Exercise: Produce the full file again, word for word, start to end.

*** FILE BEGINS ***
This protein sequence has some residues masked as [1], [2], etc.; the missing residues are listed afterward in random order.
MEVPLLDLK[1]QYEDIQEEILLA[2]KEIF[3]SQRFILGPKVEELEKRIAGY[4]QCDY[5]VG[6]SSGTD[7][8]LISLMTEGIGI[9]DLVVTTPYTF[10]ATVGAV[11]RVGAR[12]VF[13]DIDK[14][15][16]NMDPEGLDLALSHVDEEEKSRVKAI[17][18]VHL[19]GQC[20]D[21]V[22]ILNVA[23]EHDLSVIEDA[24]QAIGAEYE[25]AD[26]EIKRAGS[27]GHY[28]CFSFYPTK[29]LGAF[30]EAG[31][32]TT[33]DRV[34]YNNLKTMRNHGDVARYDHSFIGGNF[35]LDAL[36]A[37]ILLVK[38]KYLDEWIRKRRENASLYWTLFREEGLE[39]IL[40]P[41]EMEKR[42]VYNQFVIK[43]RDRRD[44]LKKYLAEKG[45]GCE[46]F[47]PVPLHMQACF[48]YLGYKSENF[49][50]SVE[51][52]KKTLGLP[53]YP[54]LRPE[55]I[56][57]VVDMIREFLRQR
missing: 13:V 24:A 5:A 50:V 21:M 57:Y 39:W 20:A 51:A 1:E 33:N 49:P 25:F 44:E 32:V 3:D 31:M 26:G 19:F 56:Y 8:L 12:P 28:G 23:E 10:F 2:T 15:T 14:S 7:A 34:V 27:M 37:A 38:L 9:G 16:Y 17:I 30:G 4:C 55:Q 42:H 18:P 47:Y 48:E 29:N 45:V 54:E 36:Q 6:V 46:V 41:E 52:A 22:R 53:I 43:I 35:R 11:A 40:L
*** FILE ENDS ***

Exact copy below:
This protein sequence has some residues masked as [1], [2], etc.; the missing residues are listed afterward in random order.
MEVPLLDLK[1]QYEDIQEEILLA[2]KEIF[3]SQRFILGPKVEELEKRIAGY[4]QCDY[5]VG[6]SSGTD[7][8]LISLMTEGIGI[9]DLVVTTPYTF[10]ATVGAV[11]RVGAR[12]VF[13]DIDK[14][15][16]NMDPEGLDLALSHVDEEEKSRVKAI[17][18]VHL[19]GQC[20]D[21]V[22]ILNVA[23]EHDLSVIEDA[24]QAIGAEYE[25]AD[26]EIKRAGS[27]GHY[28]CFSFYPTK[29]LGAF[30]EAG[31][32]TT[33]DRV[34]YNNLKTMRNHGDVARYDHSFIGGNF[35]LDAL[36]A[37]ILLVK[38]KYLDEWIRKRRENASLYWTLFREEGLE[39]IL[40]P[41]EMEKR[42]VYNQFVIK[43]RDRRD[44]LKKYLAEKG[45]GCE[46]F[47]PVPLHMQACF[48]YLGYKSENF[49][50]SVE[51][52]KKTLGLP[53]YP[54]LRPE[55]I[56][57]VVDMIREFLRQR
missing: 13:V 24:A 5:A 50:V 21:M 57:Y 39:W 20:A 51:A 1:E 33:N 49:P 25:F 44:E 32:V 3:D 31:M 26:G 19:F 56:Y 8:L 12:P 28:G 23:E 10:F 2:T 15:T 14:S 7:A 34:V 27:M 37:A 38:L 9:G 16:Y 17:I 30:G 4:C 55:Q 42:H 18:P 47:Y 48:E 29:N 45:V 54:E 36:Q 6:V 46:V 41:E 52:A 22:R 53:I 43:I 35:R 11:A 40:L